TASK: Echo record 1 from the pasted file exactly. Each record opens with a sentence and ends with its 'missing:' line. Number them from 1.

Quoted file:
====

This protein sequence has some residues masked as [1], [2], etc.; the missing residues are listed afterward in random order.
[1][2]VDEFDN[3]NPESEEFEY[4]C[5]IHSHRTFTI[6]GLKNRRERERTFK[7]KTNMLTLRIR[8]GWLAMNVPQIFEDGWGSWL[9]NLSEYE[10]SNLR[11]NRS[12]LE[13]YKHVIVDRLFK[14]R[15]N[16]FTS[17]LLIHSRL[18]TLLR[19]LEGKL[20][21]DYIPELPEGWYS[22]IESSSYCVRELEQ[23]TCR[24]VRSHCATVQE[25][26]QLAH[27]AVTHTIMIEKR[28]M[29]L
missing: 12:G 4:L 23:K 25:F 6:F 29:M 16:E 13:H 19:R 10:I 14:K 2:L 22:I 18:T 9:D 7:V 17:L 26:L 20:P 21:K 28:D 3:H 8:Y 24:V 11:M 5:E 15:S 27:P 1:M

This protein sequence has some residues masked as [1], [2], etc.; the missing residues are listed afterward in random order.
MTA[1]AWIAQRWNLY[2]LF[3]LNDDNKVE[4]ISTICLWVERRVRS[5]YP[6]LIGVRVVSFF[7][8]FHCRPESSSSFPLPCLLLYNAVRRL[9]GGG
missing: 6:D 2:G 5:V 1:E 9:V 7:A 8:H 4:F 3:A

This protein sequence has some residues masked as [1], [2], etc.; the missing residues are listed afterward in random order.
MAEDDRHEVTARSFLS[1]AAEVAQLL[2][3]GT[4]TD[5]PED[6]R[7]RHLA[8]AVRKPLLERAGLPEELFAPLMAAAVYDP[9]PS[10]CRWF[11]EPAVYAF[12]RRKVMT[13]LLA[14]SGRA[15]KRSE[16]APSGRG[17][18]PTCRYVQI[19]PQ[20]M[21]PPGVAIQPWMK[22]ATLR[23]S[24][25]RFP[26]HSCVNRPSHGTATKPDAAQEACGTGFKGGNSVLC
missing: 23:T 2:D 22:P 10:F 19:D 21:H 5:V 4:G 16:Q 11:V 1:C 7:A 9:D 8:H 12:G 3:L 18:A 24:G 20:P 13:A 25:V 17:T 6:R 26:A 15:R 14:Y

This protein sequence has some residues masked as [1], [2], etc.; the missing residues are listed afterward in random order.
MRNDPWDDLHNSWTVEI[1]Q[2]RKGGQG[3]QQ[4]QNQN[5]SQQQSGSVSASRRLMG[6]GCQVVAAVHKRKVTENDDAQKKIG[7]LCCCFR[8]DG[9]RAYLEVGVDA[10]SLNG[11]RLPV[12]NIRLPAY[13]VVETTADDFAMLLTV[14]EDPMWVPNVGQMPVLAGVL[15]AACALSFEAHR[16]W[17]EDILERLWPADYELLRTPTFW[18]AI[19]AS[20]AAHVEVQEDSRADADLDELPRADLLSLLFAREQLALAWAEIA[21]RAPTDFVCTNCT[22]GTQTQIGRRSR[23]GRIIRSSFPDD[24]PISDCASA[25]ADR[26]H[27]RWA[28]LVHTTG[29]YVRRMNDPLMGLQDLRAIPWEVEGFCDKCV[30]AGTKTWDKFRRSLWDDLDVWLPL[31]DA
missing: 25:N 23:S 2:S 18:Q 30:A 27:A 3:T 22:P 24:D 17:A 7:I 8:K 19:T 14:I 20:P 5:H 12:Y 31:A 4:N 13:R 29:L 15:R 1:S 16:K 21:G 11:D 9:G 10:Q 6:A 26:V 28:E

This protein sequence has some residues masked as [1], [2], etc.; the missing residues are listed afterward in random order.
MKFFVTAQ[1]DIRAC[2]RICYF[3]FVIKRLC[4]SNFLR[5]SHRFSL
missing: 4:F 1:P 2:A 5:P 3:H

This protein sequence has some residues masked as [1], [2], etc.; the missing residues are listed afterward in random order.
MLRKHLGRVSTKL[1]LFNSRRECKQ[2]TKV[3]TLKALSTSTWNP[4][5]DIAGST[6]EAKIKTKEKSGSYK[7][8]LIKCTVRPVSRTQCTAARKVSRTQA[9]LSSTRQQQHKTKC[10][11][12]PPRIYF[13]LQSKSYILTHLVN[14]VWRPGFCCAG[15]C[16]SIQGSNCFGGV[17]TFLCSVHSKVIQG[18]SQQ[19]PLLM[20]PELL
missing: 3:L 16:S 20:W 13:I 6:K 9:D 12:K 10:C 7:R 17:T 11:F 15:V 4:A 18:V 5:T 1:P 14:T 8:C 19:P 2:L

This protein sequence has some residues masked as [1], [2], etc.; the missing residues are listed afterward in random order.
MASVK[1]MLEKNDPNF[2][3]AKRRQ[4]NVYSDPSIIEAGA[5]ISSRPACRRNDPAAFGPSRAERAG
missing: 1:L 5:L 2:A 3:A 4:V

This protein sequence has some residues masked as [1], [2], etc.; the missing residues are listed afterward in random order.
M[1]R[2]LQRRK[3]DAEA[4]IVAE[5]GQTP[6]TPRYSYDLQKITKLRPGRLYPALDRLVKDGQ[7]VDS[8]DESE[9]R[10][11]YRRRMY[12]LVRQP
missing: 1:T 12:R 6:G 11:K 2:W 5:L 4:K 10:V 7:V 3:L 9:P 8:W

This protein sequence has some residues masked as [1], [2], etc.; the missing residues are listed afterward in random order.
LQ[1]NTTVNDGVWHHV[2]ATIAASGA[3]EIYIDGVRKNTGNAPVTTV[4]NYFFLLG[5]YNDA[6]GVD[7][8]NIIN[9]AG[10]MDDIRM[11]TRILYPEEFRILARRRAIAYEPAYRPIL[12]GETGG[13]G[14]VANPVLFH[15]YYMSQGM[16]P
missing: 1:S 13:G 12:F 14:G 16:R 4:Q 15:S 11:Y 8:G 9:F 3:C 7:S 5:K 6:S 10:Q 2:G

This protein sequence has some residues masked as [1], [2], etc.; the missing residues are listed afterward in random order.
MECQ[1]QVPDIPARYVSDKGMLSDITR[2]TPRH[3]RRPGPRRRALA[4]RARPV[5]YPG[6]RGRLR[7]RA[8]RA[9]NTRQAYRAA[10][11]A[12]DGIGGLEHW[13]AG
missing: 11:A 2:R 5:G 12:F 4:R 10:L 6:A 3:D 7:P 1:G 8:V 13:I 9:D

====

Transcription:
This protein sequence has some residues masked as [1], [2], etc.; the missing residues are listed afterward in random order.
[1][2]VDEFDN[3]NPESEEFEY[4]C[5]IHSHRTFTI[6]GLKNRRERERTFK[7]KTNMLTLRIR[8]GWLAMNVPQIFEDGWGSWL[9]NLSEYE[10]SNLR[11]NRS[12]LE[13]YKHVIVDRLFK[14]R[15]N[16]FTS[17]LLIHSRL[18]TLLR[19]LEGKL[20][21]DYIPELPEGWYS[22]IESSSYCVRELEQ[23]TCR[24]VRSHCATVQE[25][26]QLAH[27]AVTHTIMIEKR[28]M[29]L
missing: 12:G 4:L 23:K 25:F 6:F 29:M 16:E 13:H 19:R 10:I 14:K 2:L 22:I 18:T 9:D 7:V 17:L 26:L 20:P 21:K 28:D 3:H 8:Y 24:V 11:M 5:E 15:S 27:P 1:M